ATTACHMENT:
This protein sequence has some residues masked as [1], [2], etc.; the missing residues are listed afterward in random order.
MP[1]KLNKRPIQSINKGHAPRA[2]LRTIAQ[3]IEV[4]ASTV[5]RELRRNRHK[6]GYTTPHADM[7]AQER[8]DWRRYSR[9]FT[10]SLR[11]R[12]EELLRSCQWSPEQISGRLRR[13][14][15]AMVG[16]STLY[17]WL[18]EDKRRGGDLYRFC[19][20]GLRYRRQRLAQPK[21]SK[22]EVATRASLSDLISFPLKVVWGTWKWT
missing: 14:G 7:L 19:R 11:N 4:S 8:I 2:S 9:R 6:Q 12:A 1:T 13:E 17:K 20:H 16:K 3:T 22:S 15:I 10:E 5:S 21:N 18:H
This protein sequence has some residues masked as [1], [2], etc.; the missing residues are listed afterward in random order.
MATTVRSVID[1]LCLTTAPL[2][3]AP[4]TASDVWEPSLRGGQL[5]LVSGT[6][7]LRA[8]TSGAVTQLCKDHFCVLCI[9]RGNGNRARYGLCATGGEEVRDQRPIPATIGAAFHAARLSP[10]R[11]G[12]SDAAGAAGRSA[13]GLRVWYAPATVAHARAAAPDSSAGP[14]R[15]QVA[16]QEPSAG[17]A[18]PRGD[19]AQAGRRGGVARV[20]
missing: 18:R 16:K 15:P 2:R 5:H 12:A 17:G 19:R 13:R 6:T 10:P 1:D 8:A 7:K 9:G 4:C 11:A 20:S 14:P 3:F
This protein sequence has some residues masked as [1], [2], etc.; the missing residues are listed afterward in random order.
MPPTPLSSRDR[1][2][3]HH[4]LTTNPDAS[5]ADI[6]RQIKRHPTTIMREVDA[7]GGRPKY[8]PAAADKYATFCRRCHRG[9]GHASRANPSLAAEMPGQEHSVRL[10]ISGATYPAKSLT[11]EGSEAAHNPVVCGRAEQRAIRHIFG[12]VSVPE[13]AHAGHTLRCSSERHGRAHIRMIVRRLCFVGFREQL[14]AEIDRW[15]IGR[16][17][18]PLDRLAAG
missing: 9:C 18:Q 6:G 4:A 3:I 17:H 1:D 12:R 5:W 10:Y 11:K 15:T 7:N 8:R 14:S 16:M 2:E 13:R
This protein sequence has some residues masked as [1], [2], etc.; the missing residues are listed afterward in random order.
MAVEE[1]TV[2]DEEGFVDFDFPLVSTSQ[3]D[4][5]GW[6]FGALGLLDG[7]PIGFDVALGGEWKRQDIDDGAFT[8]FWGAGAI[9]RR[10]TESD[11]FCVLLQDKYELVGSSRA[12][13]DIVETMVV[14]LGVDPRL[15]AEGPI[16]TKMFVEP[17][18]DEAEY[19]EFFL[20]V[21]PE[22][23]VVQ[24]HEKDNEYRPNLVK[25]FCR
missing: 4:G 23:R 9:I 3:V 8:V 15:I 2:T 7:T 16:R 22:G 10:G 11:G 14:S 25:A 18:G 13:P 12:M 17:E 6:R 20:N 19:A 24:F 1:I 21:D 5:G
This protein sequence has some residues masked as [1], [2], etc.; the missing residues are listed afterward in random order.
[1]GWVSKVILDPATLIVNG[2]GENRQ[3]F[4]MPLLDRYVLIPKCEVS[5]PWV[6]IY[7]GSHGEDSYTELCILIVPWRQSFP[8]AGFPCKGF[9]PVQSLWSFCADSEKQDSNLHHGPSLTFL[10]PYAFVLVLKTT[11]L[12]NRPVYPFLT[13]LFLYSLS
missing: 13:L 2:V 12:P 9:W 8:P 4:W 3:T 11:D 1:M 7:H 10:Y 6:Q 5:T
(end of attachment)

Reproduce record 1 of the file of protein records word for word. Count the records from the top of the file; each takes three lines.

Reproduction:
This protein sequence has some residues masked as [1], [2], etc.; the missing residues are listed afterward in random order.
MP[1]KLNKRPIQSINKGHAPRA[2]LRTIAQ[3]IEV[4]ASTV[5]RELRRNRHK[6]GYTTPHADM[7]AQER[8]DWRRYSR[9]FT[10]SLR[11]R[12]EELLRSCQWSPEQISGRLRR[13][14][15]AMVG[16]STLY[17]WL[18]EDKRRGGDLYRFC[19][20]GLRYRRQRLAQPK[21]SK[22]EVATRASLSDLISFPLKVVWGTWKWT
missing: 14:G 7:L 19:R 11:N 4:S 8:I 2:S 9:R 6:Q 12:A 1:T 13:E 17:K 20:H 16:K 3:T 22:S 15:I 10:E 5:S 21:N 18:H